NASA's Aqua satellite saw the massive Typhoon Nangka moving out of the Marianas Islands, while NASA's RapidScat instrument pinpointed the location of its strongest winds.
On July 9, the RapidScat instrument that flies aboard the International Space Station, observed Nangka's strongest winds on the western side of the storm, reaching speeds of more than 30 meters per second (108 kph/67 mph). RapidScat scanned the storm's surface winds for about 90 minutes from 1:41 p.m. to 3:14 p.m. EDT.
When Aqua passed over Typhoon Nangka on July 10 at 01:10 UTC (9:10 a.m. EDT on July 9), MODIS captured a visible-light image of the storm that showed a cloud-filled eye. The Joint Typhoon Warning Center (JTWC) noted that animated infrared satellite imagery shows a weakening system with a cloud-filled eye and spiral banding of thunderstorms located mostly over the southern semi-circle due to increasing northerly vertical wind shear.
Nangka was a Super typhoon, but weakened to typhoon status. "Super-typhoon" is a term utilized by the U.S. Joint Typhoon Warning Center for typhoons that reach maximum sustained 1-minute surface winds of at least 65 m/s (130 kt, 150 mph). This is the equivalent of a strong Saffir-Simpson category 4 or category 5 hurricane in the Atlantic basin or a category 5 severe tropical cyclone in the Australian basin.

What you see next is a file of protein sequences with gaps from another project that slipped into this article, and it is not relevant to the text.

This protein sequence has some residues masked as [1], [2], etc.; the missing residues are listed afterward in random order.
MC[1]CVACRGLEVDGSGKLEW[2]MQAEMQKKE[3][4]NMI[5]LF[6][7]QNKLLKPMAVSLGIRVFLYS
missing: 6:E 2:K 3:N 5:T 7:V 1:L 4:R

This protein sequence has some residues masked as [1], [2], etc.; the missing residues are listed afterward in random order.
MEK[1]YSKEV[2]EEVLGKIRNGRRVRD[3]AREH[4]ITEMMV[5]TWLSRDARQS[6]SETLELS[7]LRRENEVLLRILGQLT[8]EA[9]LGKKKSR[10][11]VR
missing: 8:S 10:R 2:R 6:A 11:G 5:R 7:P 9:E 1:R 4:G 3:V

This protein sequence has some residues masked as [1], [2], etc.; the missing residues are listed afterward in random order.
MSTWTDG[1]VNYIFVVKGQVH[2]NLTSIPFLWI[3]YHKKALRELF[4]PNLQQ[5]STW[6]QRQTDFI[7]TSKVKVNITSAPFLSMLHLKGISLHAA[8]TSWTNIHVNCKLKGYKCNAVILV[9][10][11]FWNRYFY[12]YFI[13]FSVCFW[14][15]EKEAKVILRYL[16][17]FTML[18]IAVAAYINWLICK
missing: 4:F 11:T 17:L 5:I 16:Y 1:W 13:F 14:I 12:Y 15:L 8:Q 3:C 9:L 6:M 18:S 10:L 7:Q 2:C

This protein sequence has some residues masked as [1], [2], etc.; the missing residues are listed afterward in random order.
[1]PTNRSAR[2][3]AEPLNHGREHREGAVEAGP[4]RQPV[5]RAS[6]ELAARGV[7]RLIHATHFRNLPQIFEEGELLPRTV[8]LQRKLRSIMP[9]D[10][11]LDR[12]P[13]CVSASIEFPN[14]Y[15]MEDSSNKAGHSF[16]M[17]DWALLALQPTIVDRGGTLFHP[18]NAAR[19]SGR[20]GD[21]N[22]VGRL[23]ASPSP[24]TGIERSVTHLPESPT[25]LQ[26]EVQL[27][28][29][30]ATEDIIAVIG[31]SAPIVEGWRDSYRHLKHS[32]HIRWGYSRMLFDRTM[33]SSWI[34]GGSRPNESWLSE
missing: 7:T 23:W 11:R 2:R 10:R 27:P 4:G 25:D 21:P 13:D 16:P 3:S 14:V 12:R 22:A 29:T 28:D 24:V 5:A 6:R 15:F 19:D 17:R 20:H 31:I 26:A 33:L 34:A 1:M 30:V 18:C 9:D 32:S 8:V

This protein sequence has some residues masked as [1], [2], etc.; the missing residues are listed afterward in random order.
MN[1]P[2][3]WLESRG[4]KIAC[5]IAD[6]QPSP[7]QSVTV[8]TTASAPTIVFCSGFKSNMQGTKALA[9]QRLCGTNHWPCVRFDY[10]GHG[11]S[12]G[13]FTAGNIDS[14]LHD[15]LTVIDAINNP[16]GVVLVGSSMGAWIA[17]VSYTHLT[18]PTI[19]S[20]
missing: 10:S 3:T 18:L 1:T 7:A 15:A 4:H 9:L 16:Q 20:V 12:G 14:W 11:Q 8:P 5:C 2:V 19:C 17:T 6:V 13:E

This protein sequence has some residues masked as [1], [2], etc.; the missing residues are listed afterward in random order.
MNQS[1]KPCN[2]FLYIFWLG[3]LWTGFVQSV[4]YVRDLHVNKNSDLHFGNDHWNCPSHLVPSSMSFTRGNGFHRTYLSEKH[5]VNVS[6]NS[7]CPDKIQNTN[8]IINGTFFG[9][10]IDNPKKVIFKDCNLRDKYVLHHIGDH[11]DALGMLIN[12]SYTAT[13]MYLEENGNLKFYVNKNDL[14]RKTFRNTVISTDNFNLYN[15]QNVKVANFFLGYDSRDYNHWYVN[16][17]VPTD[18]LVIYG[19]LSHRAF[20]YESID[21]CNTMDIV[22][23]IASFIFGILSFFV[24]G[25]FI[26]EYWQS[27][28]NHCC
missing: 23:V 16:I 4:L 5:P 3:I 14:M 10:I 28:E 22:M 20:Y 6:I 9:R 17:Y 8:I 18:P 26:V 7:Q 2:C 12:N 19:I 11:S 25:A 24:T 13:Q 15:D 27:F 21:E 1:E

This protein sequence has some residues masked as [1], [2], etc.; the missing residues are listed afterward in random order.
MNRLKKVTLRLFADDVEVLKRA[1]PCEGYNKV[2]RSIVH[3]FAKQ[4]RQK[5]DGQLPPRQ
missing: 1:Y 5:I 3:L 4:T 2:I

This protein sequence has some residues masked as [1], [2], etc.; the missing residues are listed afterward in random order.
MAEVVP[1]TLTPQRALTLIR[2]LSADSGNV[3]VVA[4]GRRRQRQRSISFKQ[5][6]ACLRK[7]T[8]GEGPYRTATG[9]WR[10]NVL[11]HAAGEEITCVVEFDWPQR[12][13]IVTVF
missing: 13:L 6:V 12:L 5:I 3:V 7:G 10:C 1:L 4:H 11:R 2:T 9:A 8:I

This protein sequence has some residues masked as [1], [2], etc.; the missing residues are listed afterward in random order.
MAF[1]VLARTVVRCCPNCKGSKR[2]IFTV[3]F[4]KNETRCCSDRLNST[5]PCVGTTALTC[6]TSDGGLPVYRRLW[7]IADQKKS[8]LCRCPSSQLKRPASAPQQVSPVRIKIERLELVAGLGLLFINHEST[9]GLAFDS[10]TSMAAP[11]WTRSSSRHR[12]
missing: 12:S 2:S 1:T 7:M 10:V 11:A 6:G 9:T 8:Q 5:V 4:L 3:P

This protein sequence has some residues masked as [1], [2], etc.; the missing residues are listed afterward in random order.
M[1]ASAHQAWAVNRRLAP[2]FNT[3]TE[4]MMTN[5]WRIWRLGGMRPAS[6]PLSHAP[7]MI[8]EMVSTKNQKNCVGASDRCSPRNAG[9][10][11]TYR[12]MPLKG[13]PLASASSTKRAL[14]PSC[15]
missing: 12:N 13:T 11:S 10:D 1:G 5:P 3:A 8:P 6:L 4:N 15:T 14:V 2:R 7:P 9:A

On July 9 at 1500 UTC (11 a.m. EDT), Typhoon Nangka had maximum sustained winds dropped to near 110 knots (126.6 mph/203.7 kph) It was centered 18.3 North latitude and 140.9 East longitude, about 890 nautical miles (1,024 miles/1,648 km) east-southeast of Kadena Air Force Base, Japan. It was moving to the west at 8 knots (9.2 mph/14.8 kph) and is generating rough seas with waves to 40 feet (12.1 meters).
Nangka will continue to move west-northwest while steadily weakening over the next couple of days before re-strengthening. The Joint Typhoon Warning Center track takes the storm near the island of Amami Oshima by July 15.